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Note to Readers: The tech landscape is shifting rapidly, and no fewer than 10 top tech companies have recently installed new CEOs who were brought in to improve their companies' operations, cash flow, and profits. Here's how to invest in all 10 with one solid foundational play to hold for the long haul…
When longtime Oracle Corp. (Nasdaq: ORCL) Chief Executive Officer Larry Ellison stepped down Sept. 18, it took not one but two new chief executives to replace him.
The media treated it as if a pope were retiring – or maybe Derek Jeter.
But really, besides the double-headed CEO thing, this was hardly news.
More than half a dozen disruptive tech trends are hitting Silicon Valley all at once, and, well, the industry's veterans aren't getting any younger. And so, a quiet revolution is sweeping the top ranks of tech's biggest and most powerful companies.
Here's proof: In the past three years, 10 top global tech companies have announced new CEOs.
And today I'm going to show you how to invest in the 11 members (remember: Oracle takes up two slots) of this New Guard all at once for a price well below what many of these stocks cost.
This one investment has already thrashed the overall market by 46.5% so far this year.
Now let me tell you all about it…
The Changing of the Tech CEO Guard
In my 30-plus years knocking around Silicon Valley, I can't remember a similar stretch of time with so many CEO changes.
Despite the huge pace of change in technology, Silicon Valley has long been home to a number of senior leaders who stayed at the top for many years.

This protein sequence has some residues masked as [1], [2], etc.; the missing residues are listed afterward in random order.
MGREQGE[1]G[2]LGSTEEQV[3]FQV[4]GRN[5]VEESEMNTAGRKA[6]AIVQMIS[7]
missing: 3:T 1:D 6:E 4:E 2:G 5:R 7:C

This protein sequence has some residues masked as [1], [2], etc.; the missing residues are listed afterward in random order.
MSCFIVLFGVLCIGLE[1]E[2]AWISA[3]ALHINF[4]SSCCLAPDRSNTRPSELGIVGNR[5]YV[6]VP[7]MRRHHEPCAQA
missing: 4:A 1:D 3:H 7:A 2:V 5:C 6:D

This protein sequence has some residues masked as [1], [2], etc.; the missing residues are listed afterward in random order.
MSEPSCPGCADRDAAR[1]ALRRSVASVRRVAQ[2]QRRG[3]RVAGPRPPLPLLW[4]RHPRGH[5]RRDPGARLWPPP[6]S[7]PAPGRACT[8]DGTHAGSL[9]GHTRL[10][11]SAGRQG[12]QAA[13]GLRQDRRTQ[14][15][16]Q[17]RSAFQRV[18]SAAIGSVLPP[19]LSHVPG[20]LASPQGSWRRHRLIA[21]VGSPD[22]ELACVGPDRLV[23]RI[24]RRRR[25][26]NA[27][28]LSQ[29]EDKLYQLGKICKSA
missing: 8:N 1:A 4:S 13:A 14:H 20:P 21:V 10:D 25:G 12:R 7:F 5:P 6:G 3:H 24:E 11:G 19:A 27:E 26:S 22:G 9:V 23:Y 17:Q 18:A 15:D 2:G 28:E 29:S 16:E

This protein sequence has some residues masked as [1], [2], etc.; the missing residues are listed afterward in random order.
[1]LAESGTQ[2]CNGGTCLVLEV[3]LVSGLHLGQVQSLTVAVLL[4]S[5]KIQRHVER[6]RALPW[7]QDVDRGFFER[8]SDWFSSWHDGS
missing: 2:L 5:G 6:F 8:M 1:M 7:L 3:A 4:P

Just look at Ellison, now 70. Since cofounding Oracle's predecessor, Software Development Laboratories, in 1977, he had served as the company's only CEO. That's a nearly 37-year tenure, one that Bloomberg lists as the longest in the current tech industry.
At Microsoft Corp. (Nasdaq: MSFT), there were only two CEOs for most of the company's history – founder Bill Gates for 25 years followed by Steve Ballmer for 14 more.
Robert Kotick has held the CEO spot at Activision Blizzard Inc. (Nasdaq: ATVI) for roughly 23 years, and Steve Sanghi at Microchip Technology Inc. (Nasdaq: MCHP) is just a few months behind him. Next January, John T. Chambers will celebrate his 20th year as CEO of networking giant Cisco Corp. (Nasdaq: CSCO).
Jeff Bezos at Amazon.com Inc. (Nasdaq: AMZN), Steve Singh of Concur Technologies Inc. (Nasdaq: CNQR), and Scott Scherr at Ultimate Software Group Inc. (Nasdaq: ULTI) are all tied at 18 years. And Reed Hastings of Netflix Inc. (Nasdaq: NFLX) is right behind them with a 16-year stint.
Thus, until recently, Silicon Valley has placed a high priority on having stable leadership. That's because it's nearly impossible to find executives who have all the unique skills required to run far-flung global tech enterprises.
So a top tech company's board often must extend the CEO a long-term contract that includes a hefty amount of stock options. So, both the board and the chief executive have every incentive to lock each other up for many years.
But that dynamic is changing as the tech landscape shifts rapidly.
About the Author
Michael A. Robinson is a 35-year Silicon Valley veteran and one of the top technology financial analysts working today. He regularly delivers winning trade recommendations to the Members of his monthly tech investing newsletter, Nova-X Report, and small-cap tech service, Radical Technology Profits. In the past two years alone, his subscribers have seen over 100 double- and triple-digit gains from his recommendations.
As a consultant, senior adviser, and board member for Silicon Valley venture capital firms, Michael enjoys privileged access to pioneering CEOs and high-profile industry insiders. In fact, he was one of five people involved in early meetings for the $160 billion "cloud" computing phenomenon. And he was there as Lee Iacocca and Roger Smith, the CEOs of Chrysler and GM, led the robotics revolution that saved the U.S. automotive industry.
In addition to being a regular guest and panelist on CNBC and Fox Business Network, Michael is also a Pulitzer Prize-nominated writer and reporter. His first book, "Overdrawn: The Bailout of American Savings" warned people about the coming financial collapse - years before "bailout" became a household word.
You can follow Michael's tech insight and product updates for free with his Strategic Tech Investor newsletter.